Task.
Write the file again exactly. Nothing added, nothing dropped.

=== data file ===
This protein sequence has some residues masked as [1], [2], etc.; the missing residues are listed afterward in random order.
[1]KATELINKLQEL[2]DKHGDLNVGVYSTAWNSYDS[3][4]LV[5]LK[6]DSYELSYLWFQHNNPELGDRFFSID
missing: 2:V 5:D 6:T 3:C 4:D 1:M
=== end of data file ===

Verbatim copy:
This protein sequence has some residues masked as [1], [2], etc.; the missing residues are listed afterward in random order.
[1]KATELINKLQEL[2]DKHGDLNVGVYSTAWNSYDS[3][4]LV[5]LK[6]DSYELSYLWFQHNNPELGDRFFSID
missing: 2:V 5:D 6:T 3:C 4:D 1:M